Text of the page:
So go ahead and try it, the only person that has to know is you.
Anahzsa Jones | Correspondent
As a 20 year old female college student that has chosen abstinence, I know a thing or two about the subject.
It’s not the most popular decision, and it definitely isn’t a hot topic for conversation. It seems like people are no longer scared to talk about sex, they’re scared to talk about no sex. Dr. Kami Kosenko, an associate professor in communication here at NC State, noticed the silence and decided to investigate.
Back in 2014, Dr. Kosenko conducted a study to see if talking about abstinence actually helped people stay abstinent. The first thing she had to do of course, was define what abstinence is, as well as its sister term, celibacy. The two are often mentioned in the same breath, so much so that people don’t really know the difference.
According to Kosenko, “Celibacy refers to abstaining from marriage, sexual relations, or both, and it’s usually driven by one’s religious beliefs. Abstinence gets defined in various ways but is usually associated with not having sex until marriage.”
Why someone chooses to be abstinent or celibate varies from person to person, and it’s important to keep that in mind. It is also important to remember that not everything you hear or think about abstinence is the truth.
“Some common misconceptions about abstinence are that it’s not a choice (i.e., that someone isn’t attractive enough to have a sex partner so he or she has no choice but to abstain), that only religious individuals decide to abstain (when, in reality, people make the decision to abstain for various reasons), and that abstinence is unrealistic (when, in reality, many people are able to adhere to their decisions to abstain),” said Dr. Kosenko.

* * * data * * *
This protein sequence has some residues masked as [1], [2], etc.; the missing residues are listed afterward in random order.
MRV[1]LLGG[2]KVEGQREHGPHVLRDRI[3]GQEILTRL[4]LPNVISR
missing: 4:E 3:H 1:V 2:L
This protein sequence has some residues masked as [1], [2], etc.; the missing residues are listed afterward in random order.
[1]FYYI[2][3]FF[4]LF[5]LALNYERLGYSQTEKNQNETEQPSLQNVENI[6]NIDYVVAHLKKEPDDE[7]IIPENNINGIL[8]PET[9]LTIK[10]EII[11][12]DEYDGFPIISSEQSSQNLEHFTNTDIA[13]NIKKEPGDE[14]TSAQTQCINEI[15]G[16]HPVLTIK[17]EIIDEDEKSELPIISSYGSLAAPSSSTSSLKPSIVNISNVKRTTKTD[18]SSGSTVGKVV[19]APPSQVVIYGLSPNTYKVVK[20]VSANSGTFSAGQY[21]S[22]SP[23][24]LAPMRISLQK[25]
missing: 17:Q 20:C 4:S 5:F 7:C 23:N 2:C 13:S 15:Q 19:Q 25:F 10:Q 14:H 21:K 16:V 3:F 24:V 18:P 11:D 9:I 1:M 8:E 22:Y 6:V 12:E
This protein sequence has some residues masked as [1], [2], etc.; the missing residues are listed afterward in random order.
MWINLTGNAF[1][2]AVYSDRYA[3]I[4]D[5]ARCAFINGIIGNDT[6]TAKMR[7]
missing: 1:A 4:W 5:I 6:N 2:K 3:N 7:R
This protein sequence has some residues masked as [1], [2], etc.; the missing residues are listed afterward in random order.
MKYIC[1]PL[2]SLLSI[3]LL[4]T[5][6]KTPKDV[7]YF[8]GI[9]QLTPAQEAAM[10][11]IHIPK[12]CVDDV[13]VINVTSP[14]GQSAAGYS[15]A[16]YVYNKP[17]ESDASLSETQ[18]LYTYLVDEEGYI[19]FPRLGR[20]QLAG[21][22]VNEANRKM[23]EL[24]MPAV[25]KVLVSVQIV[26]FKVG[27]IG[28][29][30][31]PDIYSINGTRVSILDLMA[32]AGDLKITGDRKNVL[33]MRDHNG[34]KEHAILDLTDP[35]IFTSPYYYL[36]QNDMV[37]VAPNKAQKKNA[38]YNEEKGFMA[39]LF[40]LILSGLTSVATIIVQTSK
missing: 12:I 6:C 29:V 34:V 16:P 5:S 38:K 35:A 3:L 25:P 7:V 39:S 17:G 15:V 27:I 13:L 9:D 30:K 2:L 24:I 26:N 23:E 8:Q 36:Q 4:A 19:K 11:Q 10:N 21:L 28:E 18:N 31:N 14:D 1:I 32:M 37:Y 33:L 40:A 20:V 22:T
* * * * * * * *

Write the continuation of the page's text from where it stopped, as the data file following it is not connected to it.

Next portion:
Responses to the choice of abstinence range from “That makes sense,” to “Bruh, couldn’t be me,” and both are understandable. I’ve experienced both ends of the spectrum, those that think it’s a good decision, and those that think it’s unrealistic. I’ve been told both ‘more power to you’ and ‘you need to get laid.” Clearly, there are varying opinions on the subject.
The question becomes, in our effort to create a sexually free and tolerant society, have we created a new stigma against those who choose not engage in sexual activity? Dr. Kosenko seems to think so.
“We hope that our findings help “normalize” abstinence. In today’s society, abstinence and virginity are stigmatized, and people who decide to abstain are sometimes made fun of because of their decsion,” she said.